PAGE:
A District Court judge has granted a defendant’s motion to dismiss a Fair Debt Collection Practices Act case after it was sued for mailing a summons to the home address of the plaintiff, even though she was represented by an attorney.
A copy of the ruling in the case of Hague v. Lyons, Doughty & Veldhuis can be accessed by clicking here.
The plaintiff incurred a credit card debt that was placed with the defendant for collection. The plaintiff notified the defendant in a letter that she was being represented by an attorney. Six weeks later, the defendant filed a lawsuit against the plaintiff to collect on the unpaid debt. The summons was mailed to the home address of the plaintiff and not to her attorney. The plaintiff filed suit, alleging that the defendant violated Section 1692c(a)(2), which states:
Without the prior consent of the consumer given directly to the debt collector or the express permission of a court of competent jurisdiction, a debt collector may not communicate with a consumer in connection with the collection of any debt … if the debt collector knows the consumer is represented by an attorney with respect to such debt and has knowledge of, or can readily ascertain, such attorney’s name and address, unless the attorney fails to respond within a reasonable period of time to a communication from the debt collector or unless the attorney consents to direct communication with the consumer.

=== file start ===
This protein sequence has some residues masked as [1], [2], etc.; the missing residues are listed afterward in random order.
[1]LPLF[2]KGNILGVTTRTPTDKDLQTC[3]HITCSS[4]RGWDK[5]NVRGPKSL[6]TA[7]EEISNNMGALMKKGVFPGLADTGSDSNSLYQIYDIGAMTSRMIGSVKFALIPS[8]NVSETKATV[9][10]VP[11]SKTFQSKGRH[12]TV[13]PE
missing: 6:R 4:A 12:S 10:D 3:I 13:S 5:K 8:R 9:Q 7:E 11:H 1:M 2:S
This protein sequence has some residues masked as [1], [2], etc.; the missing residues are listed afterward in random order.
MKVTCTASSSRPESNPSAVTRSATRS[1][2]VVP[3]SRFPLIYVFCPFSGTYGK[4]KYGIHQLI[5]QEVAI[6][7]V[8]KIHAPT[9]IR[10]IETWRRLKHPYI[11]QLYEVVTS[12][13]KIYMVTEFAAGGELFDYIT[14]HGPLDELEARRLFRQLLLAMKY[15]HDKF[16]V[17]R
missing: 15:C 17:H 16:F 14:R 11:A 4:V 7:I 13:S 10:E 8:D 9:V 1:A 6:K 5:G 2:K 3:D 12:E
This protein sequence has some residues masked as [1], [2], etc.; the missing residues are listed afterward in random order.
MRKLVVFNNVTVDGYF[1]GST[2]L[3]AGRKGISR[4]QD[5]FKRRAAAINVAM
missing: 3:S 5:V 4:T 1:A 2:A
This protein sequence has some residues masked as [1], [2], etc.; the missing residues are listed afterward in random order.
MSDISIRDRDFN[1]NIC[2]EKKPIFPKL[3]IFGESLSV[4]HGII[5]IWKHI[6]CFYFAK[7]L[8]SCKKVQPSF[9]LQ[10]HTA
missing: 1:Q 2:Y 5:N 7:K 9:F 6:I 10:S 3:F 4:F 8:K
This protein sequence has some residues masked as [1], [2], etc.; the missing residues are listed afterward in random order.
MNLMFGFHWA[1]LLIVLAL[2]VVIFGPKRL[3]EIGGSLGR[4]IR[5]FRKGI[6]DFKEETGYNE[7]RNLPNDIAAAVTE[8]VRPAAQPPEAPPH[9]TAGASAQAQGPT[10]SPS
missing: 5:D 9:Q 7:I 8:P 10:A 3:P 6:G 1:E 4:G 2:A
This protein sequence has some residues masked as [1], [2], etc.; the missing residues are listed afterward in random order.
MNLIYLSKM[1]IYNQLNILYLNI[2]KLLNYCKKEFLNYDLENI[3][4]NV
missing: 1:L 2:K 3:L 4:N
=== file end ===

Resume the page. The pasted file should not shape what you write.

But a pair of rules in New Jersey allow the defendant to exercise an exception under Section 1692c(b) of the FDCPA, specifically the provision if “there is express permission of a court of competent jurisdiction.”
New Jersey Rule of Court 6:2:3(d)(1) states that plaintiffs must submit to the clerk the addresses of the parties to be served, which does not include attorneys who have not yet formally entered an appeared. As well, Rule 1:5-1 states that “[i]n all civil actions, unless otherwise provided by rule or court order, orders, judgments, pleadings subsequent to the original complaint . . . shall be served upon all attorneys of record in the action and upon parties appearing pro se.”
The judge disagreed with the plaintiff’s contention that neither rule applied in this case and that, even if they do apply, they conflict with the FDCPA.